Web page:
Article by Grant Robertson, The Globe and Mail
More than a million dollars of medical marijuana has been destroyed so far amid the fallout from a tainted cannabis scare hitting the government-regulated sector, as patients’ fears grow that Health Canada has no way of knowing how big the problem actually is.
Canopy Growth Corp., which recently acquired Mettrum Ltd., said on Tuesday that it has written off about $800,000 of costs owing to a series of product recalls Mettrum announced starting in November.
Those recalls came after Mettrum was caught with a banned pesticide and known carcinogen in products that were sold in 2016. A former Mettrum employee told The Globe and Mail that he witnessed staff spraying plants with myclobutanil as far back as 2014, despite knowing the chemical is prohibited, because it emits hydrogen cyanide when heated.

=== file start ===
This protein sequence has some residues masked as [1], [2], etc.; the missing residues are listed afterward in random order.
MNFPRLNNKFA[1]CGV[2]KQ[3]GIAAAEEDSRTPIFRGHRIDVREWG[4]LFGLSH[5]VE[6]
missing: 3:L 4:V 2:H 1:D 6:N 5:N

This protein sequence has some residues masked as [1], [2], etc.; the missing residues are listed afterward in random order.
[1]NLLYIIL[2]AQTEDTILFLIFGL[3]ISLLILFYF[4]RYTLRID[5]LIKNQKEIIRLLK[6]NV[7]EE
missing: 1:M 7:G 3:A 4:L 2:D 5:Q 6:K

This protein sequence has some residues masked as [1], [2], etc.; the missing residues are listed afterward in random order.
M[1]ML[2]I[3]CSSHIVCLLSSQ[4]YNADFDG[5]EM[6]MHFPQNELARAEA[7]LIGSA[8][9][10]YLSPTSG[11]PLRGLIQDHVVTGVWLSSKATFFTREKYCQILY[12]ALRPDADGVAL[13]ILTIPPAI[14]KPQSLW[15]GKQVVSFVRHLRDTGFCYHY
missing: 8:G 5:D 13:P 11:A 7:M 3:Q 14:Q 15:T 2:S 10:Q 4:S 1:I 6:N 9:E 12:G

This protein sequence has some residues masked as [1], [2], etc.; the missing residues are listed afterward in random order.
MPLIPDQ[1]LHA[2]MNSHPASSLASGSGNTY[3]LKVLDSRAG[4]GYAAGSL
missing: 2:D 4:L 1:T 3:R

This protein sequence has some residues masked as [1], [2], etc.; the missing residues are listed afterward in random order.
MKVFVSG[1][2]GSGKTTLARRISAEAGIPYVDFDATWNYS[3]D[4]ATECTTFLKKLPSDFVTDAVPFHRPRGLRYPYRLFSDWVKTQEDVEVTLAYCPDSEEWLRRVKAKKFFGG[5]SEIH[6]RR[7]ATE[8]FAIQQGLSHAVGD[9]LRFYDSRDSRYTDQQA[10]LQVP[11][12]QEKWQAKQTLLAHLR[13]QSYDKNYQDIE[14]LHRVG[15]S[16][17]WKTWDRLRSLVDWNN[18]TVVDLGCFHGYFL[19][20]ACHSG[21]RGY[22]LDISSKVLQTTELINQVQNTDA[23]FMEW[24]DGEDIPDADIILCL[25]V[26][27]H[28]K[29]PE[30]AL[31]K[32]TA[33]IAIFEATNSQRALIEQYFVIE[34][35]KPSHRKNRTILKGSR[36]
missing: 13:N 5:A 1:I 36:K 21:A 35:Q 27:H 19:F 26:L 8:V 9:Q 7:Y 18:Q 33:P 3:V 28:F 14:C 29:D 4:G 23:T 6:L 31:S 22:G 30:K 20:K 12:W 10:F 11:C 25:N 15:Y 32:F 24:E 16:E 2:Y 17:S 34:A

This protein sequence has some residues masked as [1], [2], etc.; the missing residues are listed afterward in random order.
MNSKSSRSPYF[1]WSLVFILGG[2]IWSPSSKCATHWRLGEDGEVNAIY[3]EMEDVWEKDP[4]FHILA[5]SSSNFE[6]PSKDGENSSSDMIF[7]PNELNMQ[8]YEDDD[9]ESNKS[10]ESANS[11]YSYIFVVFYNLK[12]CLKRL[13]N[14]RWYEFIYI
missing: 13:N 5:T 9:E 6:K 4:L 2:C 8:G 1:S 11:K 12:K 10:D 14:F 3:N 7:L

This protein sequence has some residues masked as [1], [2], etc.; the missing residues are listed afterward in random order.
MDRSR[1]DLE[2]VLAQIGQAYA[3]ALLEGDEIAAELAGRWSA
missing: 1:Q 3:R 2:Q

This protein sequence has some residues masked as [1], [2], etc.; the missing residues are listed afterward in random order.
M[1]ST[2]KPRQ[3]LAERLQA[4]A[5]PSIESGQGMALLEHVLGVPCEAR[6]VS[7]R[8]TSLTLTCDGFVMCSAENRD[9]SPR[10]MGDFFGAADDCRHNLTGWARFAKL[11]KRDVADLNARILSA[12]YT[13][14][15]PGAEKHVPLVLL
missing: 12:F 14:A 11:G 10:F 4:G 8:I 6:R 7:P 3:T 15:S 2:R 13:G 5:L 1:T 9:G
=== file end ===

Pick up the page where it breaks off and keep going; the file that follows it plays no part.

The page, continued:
To evade detection, he said, staff hid the pesticide in the ceiling tiles of the company’s offices when Health Canada inspectors visited the site, aware that the department wasn’t testing the plants for banned chemicals.
Mettrum’s recall is one of several to hit the sector after OrganiGram Holdings Inc. was also caught selling products containing myclobutanil, forcing it to recall and destroy several hundred thousand dollars worth of product.
While Health Canada has since attached new conditions to the licences of Mettrum and Organigram, requiring them to test products to prove they are clean, the federal department told The Globe it is not placing those same restrictions on the broader industry, which is made up of 38 companies – and is essentially left to police itself.